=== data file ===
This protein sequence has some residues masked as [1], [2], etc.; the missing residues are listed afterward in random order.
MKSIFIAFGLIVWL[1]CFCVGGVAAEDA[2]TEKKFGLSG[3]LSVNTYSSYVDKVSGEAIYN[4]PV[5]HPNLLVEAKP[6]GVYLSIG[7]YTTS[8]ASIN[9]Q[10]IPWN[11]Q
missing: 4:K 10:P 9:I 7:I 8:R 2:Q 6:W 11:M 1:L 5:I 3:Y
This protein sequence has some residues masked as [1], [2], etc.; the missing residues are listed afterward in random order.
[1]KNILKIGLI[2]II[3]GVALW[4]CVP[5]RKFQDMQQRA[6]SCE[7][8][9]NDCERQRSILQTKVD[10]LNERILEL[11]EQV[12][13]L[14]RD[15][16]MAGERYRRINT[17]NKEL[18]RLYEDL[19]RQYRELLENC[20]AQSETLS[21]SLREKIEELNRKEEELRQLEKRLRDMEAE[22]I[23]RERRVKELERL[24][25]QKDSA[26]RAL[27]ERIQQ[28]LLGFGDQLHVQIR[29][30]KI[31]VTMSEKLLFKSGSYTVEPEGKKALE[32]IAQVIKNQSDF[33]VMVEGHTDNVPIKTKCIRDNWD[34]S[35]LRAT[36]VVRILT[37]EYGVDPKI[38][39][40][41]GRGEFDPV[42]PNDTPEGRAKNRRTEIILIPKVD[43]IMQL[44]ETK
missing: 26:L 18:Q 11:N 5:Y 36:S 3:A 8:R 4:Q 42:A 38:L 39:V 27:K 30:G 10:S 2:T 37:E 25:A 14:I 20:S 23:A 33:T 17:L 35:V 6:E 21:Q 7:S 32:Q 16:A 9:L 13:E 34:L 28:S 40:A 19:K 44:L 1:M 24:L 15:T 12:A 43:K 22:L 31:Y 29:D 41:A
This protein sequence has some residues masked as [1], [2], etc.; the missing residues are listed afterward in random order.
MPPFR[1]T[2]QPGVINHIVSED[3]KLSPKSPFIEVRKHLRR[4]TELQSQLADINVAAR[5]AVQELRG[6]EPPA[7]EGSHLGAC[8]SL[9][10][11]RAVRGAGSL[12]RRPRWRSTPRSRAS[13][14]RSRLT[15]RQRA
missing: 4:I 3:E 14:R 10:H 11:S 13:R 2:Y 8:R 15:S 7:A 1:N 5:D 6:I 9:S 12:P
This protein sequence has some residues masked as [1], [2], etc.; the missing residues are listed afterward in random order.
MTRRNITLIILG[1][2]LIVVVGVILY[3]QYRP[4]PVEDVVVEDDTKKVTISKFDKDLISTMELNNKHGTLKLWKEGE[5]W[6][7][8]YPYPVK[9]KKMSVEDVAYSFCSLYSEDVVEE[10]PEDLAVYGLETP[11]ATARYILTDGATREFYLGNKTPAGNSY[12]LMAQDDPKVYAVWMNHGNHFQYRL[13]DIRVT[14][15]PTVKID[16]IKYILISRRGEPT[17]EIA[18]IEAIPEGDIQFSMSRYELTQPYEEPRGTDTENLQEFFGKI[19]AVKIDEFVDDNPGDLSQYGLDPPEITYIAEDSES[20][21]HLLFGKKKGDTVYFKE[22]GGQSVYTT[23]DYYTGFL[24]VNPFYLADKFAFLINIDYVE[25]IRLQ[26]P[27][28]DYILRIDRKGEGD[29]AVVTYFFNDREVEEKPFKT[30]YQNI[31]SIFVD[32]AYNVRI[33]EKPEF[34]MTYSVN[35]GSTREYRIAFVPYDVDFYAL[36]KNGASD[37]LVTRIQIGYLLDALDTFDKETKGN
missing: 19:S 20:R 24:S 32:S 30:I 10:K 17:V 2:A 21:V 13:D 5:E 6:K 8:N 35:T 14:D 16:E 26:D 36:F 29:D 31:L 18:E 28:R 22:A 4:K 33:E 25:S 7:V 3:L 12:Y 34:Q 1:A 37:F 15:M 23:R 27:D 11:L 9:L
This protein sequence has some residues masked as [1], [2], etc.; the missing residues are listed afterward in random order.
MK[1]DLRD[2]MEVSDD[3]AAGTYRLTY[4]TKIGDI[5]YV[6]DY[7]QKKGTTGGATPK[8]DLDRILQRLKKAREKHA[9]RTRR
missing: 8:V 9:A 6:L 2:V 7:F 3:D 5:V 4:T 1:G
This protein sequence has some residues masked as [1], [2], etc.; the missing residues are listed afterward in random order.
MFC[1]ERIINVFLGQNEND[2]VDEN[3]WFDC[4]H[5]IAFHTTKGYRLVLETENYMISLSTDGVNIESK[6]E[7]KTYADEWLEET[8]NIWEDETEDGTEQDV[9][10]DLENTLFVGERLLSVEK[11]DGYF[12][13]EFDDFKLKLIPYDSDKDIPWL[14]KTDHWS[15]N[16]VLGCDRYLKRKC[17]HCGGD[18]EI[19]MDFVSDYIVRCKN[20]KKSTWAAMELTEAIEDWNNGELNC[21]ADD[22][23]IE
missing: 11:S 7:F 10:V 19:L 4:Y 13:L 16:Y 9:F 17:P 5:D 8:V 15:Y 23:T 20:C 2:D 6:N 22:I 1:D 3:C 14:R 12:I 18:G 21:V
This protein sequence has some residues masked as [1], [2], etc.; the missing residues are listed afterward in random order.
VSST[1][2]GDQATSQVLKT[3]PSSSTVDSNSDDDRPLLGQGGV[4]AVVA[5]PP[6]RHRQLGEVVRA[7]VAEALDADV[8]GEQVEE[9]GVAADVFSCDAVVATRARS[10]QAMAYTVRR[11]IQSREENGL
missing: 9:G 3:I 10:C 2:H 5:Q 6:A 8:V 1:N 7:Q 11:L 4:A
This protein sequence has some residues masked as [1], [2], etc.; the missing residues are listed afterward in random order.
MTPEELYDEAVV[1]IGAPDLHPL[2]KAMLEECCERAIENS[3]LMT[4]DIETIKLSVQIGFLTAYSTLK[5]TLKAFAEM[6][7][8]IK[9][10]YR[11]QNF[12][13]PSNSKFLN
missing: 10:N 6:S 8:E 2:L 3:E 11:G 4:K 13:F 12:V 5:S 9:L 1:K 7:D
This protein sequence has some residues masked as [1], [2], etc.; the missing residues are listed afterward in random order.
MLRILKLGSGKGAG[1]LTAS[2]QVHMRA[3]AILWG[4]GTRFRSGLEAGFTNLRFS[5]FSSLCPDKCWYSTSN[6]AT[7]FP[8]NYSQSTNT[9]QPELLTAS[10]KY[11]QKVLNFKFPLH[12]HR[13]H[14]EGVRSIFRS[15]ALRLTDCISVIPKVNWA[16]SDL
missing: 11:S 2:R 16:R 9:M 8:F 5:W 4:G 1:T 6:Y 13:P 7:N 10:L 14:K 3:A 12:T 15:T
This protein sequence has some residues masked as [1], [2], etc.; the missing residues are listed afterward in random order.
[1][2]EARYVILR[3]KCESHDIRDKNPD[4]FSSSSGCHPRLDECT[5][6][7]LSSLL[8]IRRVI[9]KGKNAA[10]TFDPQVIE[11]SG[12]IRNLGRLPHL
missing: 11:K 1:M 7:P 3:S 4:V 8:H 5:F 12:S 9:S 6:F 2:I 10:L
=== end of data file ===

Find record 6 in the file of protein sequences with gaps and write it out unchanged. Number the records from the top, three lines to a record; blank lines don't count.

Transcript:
This protein sequence has some residues masked as [1], [2], etc.; the missing residues are listed afterward in random order.
MFC[1]ERIINVFLGQNEND[2]VDEN[3]WFDC[4]H[5]IAFHTTKGYRLVLETENYMISLSTDGVNIESK[6]E[7]KTYADEWLEET[8]NIWEDETEDGTEQDV[9][10]DLENTLFVGERLLSVEK[11]DGYF[12][13]EFDDFKLKLIPYDSDKDIPWL[14]KTDHWS[15]N[16]VLGCDRYLKRKC[17]HCGGD[18]EI[19]MDFVSDYIVRCKN[20]KKSTWAAMELTEAIEDWNNGELNC[21]ADD[22][23]IE
missing: 11:S 7:F 10:V 19:L 4:Y 13:L 16:Y 9:F 17:P 5:D 8:V 15:Y 23:T 20:C 2:D 6:N 22:I 1:D 3:C 14:R 12:I 18:G 21:V